I’m heading out on another 10-day Vipassana meditation (S.N. Goenka, for those of you into Vipassana). I leave today, and soon I’ll be completely offline. (We all literally check our cell phones at the door, and we don’t see them again for ten days.) You’ll still see some blog posts show up, however, because I’ve done some writing in advance and scheduled a few posts ahead of time, a few simple reflections on meditation and retreats and whatnot. It’s possible that you’re reading this, and a 10-day retreat sounds quite impressive. I’m more than happy to take any and all of your compliments and admiration, but in truth I’m only able to do a 10 days because I’ve been meditating for a very long time. When I first began meditating, I wasn’t a natural.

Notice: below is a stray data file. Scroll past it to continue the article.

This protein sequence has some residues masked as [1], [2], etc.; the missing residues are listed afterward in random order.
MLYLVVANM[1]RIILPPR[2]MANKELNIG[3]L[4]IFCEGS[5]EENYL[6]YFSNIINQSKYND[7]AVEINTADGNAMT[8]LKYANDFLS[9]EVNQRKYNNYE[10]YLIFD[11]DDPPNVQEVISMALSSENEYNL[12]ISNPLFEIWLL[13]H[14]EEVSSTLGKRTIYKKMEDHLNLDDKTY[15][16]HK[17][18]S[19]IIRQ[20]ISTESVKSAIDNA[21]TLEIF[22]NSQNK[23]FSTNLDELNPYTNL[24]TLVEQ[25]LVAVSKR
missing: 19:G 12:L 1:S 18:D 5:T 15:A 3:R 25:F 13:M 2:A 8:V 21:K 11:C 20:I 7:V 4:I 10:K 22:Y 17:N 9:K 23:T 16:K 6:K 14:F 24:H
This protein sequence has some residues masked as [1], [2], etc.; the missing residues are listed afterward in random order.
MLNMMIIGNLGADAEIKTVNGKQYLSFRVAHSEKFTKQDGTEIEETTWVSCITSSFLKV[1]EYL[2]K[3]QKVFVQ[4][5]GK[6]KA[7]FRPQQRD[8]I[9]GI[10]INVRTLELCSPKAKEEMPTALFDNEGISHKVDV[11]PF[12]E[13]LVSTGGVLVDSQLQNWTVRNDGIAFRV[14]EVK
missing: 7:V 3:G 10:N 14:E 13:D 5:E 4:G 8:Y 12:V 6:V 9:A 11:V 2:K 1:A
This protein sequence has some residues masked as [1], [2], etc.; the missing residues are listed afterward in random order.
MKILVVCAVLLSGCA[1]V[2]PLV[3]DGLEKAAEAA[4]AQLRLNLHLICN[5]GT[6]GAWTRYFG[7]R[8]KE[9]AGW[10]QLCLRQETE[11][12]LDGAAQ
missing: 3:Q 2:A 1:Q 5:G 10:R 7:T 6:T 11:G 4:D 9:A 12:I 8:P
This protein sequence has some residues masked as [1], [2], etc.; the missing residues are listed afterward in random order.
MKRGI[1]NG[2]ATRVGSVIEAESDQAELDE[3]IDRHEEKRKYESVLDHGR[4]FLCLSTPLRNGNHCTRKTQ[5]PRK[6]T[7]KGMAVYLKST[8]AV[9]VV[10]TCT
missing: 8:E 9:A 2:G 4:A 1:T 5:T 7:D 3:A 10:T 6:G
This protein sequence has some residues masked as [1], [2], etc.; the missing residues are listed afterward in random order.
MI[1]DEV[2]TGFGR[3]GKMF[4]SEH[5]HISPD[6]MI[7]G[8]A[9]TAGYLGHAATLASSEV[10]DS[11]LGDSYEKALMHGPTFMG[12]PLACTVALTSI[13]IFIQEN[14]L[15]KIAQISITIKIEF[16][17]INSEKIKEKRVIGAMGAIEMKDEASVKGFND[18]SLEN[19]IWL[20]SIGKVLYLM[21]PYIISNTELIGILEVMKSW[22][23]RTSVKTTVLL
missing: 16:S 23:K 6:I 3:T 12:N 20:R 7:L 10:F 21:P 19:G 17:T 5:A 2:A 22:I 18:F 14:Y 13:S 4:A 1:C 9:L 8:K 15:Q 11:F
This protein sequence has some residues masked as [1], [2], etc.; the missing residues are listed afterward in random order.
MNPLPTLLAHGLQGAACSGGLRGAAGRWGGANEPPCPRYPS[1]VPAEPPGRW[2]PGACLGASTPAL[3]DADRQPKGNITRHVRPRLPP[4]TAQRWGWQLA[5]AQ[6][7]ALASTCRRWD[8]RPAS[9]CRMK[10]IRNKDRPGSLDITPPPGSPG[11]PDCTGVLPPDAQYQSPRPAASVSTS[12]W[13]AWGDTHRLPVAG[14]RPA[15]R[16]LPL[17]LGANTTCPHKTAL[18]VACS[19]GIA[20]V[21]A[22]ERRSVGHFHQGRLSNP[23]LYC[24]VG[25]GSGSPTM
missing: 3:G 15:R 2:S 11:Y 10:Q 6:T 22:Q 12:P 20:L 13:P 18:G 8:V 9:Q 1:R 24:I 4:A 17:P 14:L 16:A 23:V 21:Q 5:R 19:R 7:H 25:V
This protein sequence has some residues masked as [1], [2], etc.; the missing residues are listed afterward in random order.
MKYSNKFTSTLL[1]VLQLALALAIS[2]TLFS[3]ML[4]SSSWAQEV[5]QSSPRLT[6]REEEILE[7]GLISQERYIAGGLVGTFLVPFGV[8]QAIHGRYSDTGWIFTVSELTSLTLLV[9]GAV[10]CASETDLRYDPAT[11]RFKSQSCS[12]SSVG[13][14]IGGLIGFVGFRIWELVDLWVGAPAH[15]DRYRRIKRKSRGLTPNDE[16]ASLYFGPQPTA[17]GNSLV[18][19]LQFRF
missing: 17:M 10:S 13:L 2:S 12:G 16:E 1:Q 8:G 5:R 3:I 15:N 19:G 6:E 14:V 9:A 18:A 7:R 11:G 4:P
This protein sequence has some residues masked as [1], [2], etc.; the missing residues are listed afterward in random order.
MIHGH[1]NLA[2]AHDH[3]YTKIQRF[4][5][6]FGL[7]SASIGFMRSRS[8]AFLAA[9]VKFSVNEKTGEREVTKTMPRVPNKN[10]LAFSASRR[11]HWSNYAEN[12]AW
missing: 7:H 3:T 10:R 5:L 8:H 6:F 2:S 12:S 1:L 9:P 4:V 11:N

When silent illumination is fulfilled, the lotus blossoms, the dreamer awakens, A hundred streams flow into the ocean, a thousand ranges face the highest peak. One of the books I am currently reading is The Art of Just Sitting: Essential Writings of the Zen Practice of Shikantaza by John Daido Loori.
A video of a prayer and meditation flash mob. It certainly sounds like a contradiction of terms! From: http://ping.fm/KVRmF
“An unruly mind causes unhappiness and suffering.” – The Dalai Lama
In Becoming Enlightened, the Dalia Lama is a teacher, plotting out the path to the Buddhist understanding of spiritual development. His Holiness presents a step-by-step, analytic approach to the Buddhist spiritual path that is both practical as well as accessible to non-Buddhists.